Monday, July 28, 2008

Poem of the Week #30

Tom Remembers

Brother, go find your brother. –Tom Sawyer

It was I could always find the lost marble,
and I who knew we had to go by the book.
I knew that the busted captive must endure
the torments of snakes and spiders to write
his heart message in blood on a tin plate,
pass it to his friends through the upper window.
I knew his leg irons must be sawed off proper,
not just slipped easy under the bed post.

If ever we won a battle, it was because
I knew the timing of the whack to the back
of the head, I knew the right curse to howl.
I knew the shoulder shove and chin thrust,
when to pull up and when to charge. I held
the crime-crusted cutlass in my pirate’s bag
and I knew when the deed was done.
I could trade up no matter what the price.

But you, you knew of the undersides of things;
of fallen tree trunks and the dust of doorways.
You knew where to find bullfrogs and castoffs
and how to spend an entire day in hot pursuit
of nothing, save for the hum of the honey bee
and the whisper of wind through meadow grass.
You knew how to thwart witches and the evil eye.
You had the least and most of any boy in creation.

We parted ways as grown men do, and I always
dreamed we’d meet again one day. I heard you
went down to dig the Panama Canal, and stood by
on the ground when the Wrights first flew.
You rode a while with the Rough Riders, but fighting
never really suited you. So many oaths mixed the blood
of our youth—when I sit at my desk by the window,
I feel you trickle through me, a river I still follow.

Lisa Vihos

Friday, July 25, 2008

Poem of the Week #29

Help for the Wordophobe

Like a late-onset allergy
to shellfish or milk,
fear of words can arrive
when you least expect it.

One day, you can articulate
your thoughts with the best of them,
the next day, you find yourself shy
facing words like phenomenon,

filthy, and bosom. Commitment,
malignant, and apologize
have been known to silence
the chatty. Fear of words

can strike any time or place
where their users gather:
at lecterns and pulpits, in libraries,
schoolyards and boudoirs.

The condition is characterized by
tremors when speaking or listening,
the slurring of words, or their avoidance
all together. Wordophobia, the poet’s death.

Possible cures include immersion
in kindhearted words like daisy, flipper,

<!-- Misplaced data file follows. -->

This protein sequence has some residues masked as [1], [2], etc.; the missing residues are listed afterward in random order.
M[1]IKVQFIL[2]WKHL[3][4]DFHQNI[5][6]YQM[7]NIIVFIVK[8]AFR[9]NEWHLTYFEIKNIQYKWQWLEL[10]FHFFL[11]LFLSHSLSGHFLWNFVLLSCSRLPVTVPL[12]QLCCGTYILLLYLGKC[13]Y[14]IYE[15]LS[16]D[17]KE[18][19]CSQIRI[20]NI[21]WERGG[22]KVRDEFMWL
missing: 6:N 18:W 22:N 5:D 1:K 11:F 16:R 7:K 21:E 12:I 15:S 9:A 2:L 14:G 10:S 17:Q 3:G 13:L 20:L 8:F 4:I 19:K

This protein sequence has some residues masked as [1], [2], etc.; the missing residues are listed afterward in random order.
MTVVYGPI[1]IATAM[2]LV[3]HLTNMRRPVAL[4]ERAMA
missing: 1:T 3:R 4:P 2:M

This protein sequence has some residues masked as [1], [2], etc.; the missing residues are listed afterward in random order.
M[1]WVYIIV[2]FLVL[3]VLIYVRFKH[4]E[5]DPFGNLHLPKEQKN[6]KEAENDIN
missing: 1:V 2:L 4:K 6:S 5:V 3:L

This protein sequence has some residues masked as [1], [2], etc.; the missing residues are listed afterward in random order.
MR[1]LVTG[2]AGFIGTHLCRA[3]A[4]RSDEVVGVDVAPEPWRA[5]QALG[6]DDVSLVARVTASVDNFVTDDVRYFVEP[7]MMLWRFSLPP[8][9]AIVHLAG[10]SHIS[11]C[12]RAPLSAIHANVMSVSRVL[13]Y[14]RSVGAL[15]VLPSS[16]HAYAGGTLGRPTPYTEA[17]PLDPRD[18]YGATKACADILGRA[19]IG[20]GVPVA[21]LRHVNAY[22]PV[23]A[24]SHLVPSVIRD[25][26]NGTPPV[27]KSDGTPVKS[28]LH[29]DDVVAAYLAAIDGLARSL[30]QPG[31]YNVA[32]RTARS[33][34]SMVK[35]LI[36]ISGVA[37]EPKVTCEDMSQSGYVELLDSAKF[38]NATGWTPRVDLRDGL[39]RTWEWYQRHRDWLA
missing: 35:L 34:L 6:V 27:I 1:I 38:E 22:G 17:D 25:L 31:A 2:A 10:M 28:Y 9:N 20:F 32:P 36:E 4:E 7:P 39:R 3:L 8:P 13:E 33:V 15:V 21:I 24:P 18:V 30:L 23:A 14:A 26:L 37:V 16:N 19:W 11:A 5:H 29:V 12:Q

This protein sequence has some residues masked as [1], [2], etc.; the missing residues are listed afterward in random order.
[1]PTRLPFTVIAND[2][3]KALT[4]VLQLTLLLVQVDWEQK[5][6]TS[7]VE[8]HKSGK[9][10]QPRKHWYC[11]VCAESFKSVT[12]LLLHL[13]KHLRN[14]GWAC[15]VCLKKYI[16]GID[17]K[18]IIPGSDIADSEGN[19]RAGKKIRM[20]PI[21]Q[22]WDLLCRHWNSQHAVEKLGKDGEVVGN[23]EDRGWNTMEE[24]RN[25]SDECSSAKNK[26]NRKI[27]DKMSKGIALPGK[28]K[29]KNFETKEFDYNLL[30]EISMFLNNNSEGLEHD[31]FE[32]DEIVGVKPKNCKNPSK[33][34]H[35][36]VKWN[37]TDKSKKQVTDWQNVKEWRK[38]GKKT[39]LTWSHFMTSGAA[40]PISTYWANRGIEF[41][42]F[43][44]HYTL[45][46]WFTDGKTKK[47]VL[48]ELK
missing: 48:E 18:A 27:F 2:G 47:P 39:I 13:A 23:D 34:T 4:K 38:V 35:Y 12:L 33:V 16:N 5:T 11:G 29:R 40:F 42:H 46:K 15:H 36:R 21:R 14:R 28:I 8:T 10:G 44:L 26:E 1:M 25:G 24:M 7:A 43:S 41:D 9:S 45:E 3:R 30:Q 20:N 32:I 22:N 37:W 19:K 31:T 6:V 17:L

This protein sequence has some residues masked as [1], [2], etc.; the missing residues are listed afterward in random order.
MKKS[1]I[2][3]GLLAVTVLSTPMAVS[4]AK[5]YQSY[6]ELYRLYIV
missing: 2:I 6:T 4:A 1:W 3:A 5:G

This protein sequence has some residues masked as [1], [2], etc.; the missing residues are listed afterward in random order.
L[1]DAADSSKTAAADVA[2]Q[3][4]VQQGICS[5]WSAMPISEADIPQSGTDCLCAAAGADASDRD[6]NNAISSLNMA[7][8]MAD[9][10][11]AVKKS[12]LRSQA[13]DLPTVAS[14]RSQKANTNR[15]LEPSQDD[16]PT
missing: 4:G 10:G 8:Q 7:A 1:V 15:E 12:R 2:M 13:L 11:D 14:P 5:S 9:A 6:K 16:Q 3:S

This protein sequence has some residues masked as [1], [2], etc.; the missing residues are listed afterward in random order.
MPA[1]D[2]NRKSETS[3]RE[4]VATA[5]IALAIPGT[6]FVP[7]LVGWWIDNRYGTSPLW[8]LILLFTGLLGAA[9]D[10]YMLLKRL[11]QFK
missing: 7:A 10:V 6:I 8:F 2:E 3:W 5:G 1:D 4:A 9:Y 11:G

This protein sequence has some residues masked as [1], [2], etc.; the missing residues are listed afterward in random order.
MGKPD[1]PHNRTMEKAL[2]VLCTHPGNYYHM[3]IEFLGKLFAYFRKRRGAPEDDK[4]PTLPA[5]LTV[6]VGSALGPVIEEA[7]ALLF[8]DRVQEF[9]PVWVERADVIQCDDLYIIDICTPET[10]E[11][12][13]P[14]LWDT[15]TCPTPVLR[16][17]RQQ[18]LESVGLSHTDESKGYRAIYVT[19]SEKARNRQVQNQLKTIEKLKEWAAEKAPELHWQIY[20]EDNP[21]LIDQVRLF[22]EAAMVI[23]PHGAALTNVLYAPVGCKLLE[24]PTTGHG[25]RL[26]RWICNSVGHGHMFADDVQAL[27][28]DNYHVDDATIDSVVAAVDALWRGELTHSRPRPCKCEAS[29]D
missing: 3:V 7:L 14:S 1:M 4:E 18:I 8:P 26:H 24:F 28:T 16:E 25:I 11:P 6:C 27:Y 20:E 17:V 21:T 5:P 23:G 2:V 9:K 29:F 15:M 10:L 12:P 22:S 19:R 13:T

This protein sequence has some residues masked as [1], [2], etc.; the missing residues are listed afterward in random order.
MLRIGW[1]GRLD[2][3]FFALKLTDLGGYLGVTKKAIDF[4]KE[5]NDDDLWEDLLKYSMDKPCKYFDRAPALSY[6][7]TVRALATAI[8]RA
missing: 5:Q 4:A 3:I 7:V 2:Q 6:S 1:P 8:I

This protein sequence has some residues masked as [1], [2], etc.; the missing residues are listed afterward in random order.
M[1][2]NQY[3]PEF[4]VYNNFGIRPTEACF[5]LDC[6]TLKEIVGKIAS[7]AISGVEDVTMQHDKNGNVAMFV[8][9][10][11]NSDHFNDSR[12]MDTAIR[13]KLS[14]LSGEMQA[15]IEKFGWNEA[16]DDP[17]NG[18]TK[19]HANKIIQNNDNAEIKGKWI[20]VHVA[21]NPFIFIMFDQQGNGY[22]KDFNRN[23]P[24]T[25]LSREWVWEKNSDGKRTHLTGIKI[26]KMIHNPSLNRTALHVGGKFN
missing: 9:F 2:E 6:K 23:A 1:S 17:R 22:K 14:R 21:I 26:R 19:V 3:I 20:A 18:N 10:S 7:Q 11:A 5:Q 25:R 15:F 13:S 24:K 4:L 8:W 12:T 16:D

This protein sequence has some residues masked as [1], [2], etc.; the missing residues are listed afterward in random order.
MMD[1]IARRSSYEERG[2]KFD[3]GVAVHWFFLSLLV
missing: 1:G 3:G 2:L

scallion, beekeeper, locket, and anisette
or basking in musical pairs such as:

corn cob, feather weight
slip stream, and push pin.
In the early stages of therapy
it is best to avoid words

that are confusing in look or feel:
paradigm, bologna, aesthetic and colonel.
Rebuild the wordophobe’s confidence
using the old rhyming trick, practiced

by every courageous kindergartner:
cat sat, me bee, pig jig, song long, bun run.
Or simply spend a quiet afternoon
getting in sync with the meter

of the dictionary, letting the pages drop
through your fingers as you sit curled up
on the couch, a fire in the hearth, weighing
all the words in the world in your hands.

Lisa Vihos

Tuesday, July 15, 2008

Poem of the Week #28

Huck Forever

He comes round to my place
time and again; but won’t stay long
a night or two at most, then gone.

Travelling light, he always finds me
in the dead of night, he always
brings a trinket—found or swiped—

remember, it’s the thought that counts.
You can’t pray a lie, he says. I know,
I tried. I tried to be civilized.
He is afraid

of rattle snake skin and the new moon
over his left shoulder. But, he can catch
a catfish and fry it up in a lick; lay back

with his pipe and me for the longest hours
on a summer day. The boyish eyes that gaze
from his weary face bust my heart in half.

In sleep, he mouths the names of old ghosts:
Mary Jane, Tom, and Jim, always Jim. Awake,
he tells tales of floating down river on a raft

with a runaway slave, a duke, and a king;
dying more than once to take a new name,
with con men and preachers, all the same,

in a voice that melts butter. How he survives
in between times, I’ll never know, but I suppose
he has one like me every place he goes.

Lisa Vihos

Sunday, July 6, 2008

Poem of the Week #27

The Man on the El

His eyes tell a story of the old country. Which one,
I cannot say. But his gaze, like the scarred mirror
in a lover’s locket, speaks to me of an old place.

It's a sunny day in the old country of his eyes,
with family gathered round a table laid for a feast.
There, a small boy without care runs under sturdy trees

between the legs of the uncles drinking quietly
and old women in black, picking their teeth in the shade.
Their arms grip him like a vice, but cannot keep him

from the call of the train. Too young to see disappointment
in the arms of raven-haired girls, or fear in the faces
of silent men, he vows to leave them behind. Now, his eyes

have traveled so far, they’ve become dark scopes
that magnify a world lost under creased brow. His eyes
peer over the edge of me as though down a dry well.

He sees past my weathered doorways and worn icons
to a bed draped in crochet. Something about me makes him
smile. Before we get to Halstead, should I offer my name?

Should I ask him to marry me? If I were to open
the lunchbox at his feet, would I find what remains
in my own pail? A crust of bread, a rind of cheese?

Lisa Vihos